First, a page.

3. Vladimir Jurowski’s London Philharmonic Christmas album, including Vaughan Williams’s rarely heard The First Nowell, left uncompleted at the composer’s death.
4. La Marque Jaune by Edgar P Jacobs (pictured left) - a visually stunning 1950s Belgian comic strip created by a colleague of Hergé. Loopy story involving the Crown Jewels, brainwashing and the editor of the Daily Mail. Ideal for those looking to brush up their French.
5. The Dangerous Journey - a new issue of one of Tove Jansson’s final Moomin stories, perfect for a smart child. Luminous artwork and a quirky new rhyming translation.
1. Who doesn’t love being present at a bona fide, stonking Broadway hit, though it’s not every day such shows take on a Shakespearean hue? So why not take the plunge and book Premium Seats (translation: pricey but also good for centre-stalls star-gawping) to see Al Pacino’s Shylock in the current Broadway production of The Merchant of Venice. The director Daniel Sullivan’s acclaimed staging has been far and away the New York theatre event of the autumn, well, at least until a certain Spiderman came along…
2. Keeping with the New York state of mind, I can’t be the only one chomping at the bit to see how the singular Robert Lepage fares with Wagnerians (and others) when his Ring Cycle for the Metropolitan Opera is fully unveiled in 2012. Opera singers get booked up years in advance, of course, so why shouldn’t opera-goers be thinking at least that far ahead?
3. In an 80th birthday year that has been more packed with celebrations and encomia than even he could have thought possible, Stephen Sondheim has been an active contributor to his own, ongoing gala. So why not get in on the festivities courtesy the cast album of the recent Broadway revue, Sondheim On Sondheim, starring Barbara Cook, and also the master’s own, thrillingly detailed Finishing the Hat - a self-penned book in which the Broadway great holds forth on what he would call (and has) “the art of making art”.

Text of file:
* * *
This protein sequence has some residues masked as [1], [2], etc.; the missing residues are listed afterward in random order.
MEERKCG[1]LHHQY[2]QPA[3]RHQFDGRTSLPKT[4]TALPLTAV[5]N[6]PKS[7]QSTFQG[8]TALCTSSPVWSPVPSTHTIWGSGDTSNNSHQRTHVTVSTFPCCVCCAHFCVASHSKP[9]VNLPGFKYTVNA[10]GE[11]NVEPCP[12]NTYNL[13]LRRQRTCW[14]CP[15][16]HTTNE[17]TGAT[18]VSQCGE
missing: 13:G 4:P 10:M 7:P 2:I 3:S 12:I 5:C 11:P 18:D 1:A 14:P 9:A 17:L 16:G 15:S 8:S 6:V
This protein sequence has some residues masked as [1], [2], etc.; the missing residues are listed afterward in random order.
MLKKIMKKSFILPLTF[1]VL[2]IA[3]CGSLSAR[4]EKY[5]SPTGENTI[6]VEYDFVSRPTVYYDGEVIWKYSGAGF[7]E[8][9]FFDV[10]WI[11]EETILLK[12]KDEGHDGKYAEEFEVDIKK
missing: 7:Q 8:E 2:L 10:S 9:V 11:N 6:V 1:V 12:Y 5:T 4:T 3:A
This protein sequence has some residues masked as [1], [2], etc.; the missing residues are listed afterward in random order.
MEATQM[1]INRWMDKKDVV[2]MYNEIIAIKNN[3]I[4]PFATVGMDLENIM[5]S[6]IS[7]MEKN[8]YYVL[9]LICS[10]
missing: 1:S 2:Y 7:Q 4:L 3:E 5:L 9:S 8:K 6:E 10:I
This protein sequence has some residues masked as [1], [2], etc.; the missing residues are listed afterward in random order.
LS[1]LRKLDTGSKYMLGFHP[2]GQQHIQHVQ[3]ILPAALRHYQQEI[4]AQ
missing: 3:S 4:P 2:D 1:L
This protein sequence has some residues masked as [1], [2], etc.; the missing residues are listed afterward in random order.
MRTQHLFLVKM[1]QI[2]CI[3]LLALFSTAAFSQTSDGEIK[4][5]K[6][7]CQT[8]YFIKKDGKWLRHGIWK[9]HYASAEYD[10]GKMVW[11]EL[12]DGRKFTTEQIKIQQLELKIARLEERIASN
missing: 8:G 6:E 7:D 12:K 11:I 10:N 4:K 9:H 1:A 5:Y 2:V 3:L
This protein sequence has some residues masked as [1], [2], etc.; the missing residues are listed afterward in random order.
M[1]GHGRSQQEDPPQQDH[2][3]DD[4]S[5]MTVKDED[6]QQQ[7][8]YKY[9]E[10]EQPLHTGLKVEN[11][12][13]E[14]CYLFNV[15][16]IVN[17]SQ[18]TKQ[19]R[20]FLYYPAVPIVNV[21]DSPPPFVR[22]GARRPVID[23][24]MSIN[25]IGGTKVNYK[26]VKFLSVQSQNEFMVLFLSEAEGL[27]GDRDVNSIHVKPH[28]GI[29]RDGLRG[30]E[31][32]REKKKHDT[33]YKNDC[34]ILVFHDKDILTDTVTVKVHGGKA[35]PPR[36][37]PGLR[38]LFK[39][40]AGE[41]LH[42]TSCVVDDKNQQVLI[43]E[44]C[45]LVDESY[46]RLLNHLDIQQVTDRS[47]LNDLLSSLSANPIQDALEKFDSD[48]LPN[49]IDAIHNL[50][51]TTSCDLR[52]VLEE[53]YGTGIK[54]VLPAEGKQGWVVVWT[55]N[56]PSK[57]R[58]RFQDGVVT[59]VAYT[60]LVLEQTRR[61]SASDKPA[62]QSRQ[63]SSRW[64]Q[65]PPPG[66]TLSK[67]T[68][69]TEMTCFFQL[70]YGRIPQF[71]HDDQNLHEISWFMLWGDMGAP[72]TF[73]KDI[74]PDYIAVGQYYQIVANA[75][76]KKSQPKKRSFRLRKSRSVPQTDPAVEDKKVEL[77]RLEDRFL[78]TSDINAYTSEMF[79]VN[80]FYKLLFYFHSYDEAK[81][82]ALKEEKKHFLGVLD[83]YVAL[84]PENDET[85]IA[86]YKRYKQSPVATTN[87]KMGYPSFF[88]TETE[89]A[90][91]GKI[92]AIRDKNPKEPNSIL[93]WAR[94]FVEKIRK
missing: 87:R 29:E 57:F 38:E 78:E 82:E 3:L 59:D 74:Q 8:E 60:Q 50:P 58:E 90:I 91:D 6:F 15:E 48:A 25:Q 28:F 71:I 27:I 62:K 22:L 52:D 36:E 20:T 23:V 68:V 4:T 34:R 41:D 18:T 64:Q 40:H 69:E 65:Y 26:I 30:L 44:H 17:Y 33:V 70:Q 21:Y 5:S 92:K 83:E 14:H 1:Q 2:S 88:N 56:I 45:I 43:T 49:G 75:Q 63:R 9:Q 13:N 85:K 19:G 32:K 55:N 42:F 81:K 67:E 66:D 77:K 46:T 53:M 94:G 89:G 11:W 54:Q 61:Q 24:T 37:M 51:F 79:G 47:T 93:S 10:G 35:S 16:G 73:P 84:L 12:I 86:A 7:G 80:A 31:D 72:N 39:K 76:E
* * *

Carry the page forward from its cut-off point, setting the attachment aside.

4. More Sondheim? Mais oui! Couple springtime in Paris with a chance to see Le Diabolique Barbier de Fleet Street, otherwise known en Anglais as Sweeney Todd. Chatelet, the reigning Parisian site for Broadway shows, follows up its Leslie Caron/Greta Scacchi A Little Night Music with a new production of Sondheim’s bloodiest show, running 22 April-21 May; Rod Gilfry, recently heard at the 2010 Proms, will be one of two alternating Sweeneys, and London-based American conductor David Charles Abell conducts.
5. For the Bardic boffin in the family, The Complete Arkangel Shakespeare comprises all 38 plays on audiobook, fully dramatised, with readers including Eileen Atkins, Sir John Gielgud and Joseph Fiennes - now only available second-hand, but there are several around on Amazon.
1. Remember novelty albums from your childhood? Over-30s certainly will, and now young ’uns can also discover the pleasure, with Harry Hill’s Funny Times. Its 15 tracks are a mix of sketches and songs, the latter done in varying styles from pop and close-part harmony to brass band and Burt Bacharach. Fabulously silly.
2. The second part of Paul O’Grady’s autobiography, The Devil Rides Out, is just as good as the first instalment. It’s funny and touching by turns and covers his twenties, when fatherhood and Lily Savage beckoned.
3. Stewart Lee’s stand-up act has reached such a level of sophistication that it has been dubbed metcacomedy, and he brings the same incisive intelligence to bear in How I Escaped My Certain Fate, his autobiography-cum-analysis of British comedy in the past 20 years.